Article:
When is the best time to see auroras? Where is the best place to go? And how do you photograph them? These questions and more are answered in a new book, Northern Lights - a Guide, by Pal Brekke & Fredrik Broms.
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QUIET SUNSPOTS: All of the sunspots on the Earthside of the sun are stable and quiet. NOAA forecasters estimate a slight 5% chance of M-class solar flares and no more than a 1% chance of X-class flares on Sept. 4th. Solar flare alerts: text, voice.
SOLAR ECLIPSE: Twice every year, around the time of the equinoxes, Earth can pass directly between the Sun and NASA's Solar Dynamics Observatory (SDO), producing a series of beautiful eclipses from the point of view of the spacecraft. SDO's autumnal eclipse season began this week, producing a partial blackout of the sun:
During the eclipse, which was centered around 0658 UT on Sept. 2nd, Earth covered about half of the sun. Because these eclipses typically last for only minutes each day (maximum=72 minutes), there is still plenty of uninterrupted time for SDO to monitor activity on the sun. The ongoing eclipse season will end on Sept. 25th. Between now and then, stay tuned for some rare blackouts.
Realtime Space Weather Photo Gallery
GREEN LIGHT! Last night the Finnish Lapland turned green. Photographer B.Art Braafhart of Sala, Finland, documented the event with a short exposure on his digital camera:
"To the naked eye, it was more of a light background color," says Braafhart, "but green is green!"
The green color of auroras is a sign of molecular oxygen. When solar wind and magnetospheric electrons rain down on the upper atmosphere, they strike atoms and molecules in the air. Different species produce different colors: O2 glows green, N2 purple, and O red. Although nitrogen is more abundant than oxygen in Earth's atmosphere, the green glow of excited O2 is so intense (relatively speaking) that it often overwhelms the other colors.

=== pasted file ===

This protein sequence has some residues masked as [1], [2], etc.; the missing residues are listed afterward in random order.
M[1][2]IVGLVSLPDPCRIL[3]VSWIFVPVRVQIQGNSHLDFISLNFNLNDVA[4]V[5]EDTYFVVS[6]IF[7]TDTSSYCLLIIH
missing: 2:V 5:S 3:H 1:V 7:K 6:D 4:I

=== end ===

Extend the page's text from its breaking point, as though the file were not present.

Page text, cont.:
More green lights are in the offing. NOAA forecasters estimate a 25% chance of polar geomagnetic storms on Sept. 5 and 6 when a solar wind stream is expected to buffet Earth's magnetic field. Aurora alerts: text, voice.
Realtime Aurora Photo Gallery
Realtime Noctilucent Cloud Photo Gallery
[previous years: 2003, 2004, 2005, 2006, 2007, 2008, 2009, 2011]
Realtime Comet Photo Gallery
Potentially Hazardous Asteroids (PHAs
) are space rocks larger than approximately 100m that can come closer to Earth than 0.05 AU. None of the known PHAs is on a collision course with our planet, although astronomers are finding new ones
all the time.
On September 5, 2013 there were 1424 potentially hazardous asteroids. Notes: LD means "Lunar Distance." 1 LD = 384,401 km, the distance between Earth and the Moon. 1 LD also equals 0.00256 AU. MAG is the visual magnitude of the asteroid on the date of closest approach.
| ||The official U.S. government space weather bureau |
| ||The first place to look for information about sundogs, pillars, rainbows and related phenomena. |
| ||Researchers call it a "Hubble for the sun." SDO is the most advanced solar observatory ever. |
| ||3D views of the sun from NASA's Solar and Terrestrial Relations Observatory |
| ||Realtime and archival images of the Sun from SOHO. |
| ||from the NOAA Space Environment Center |
| ||the underlying science of space weather |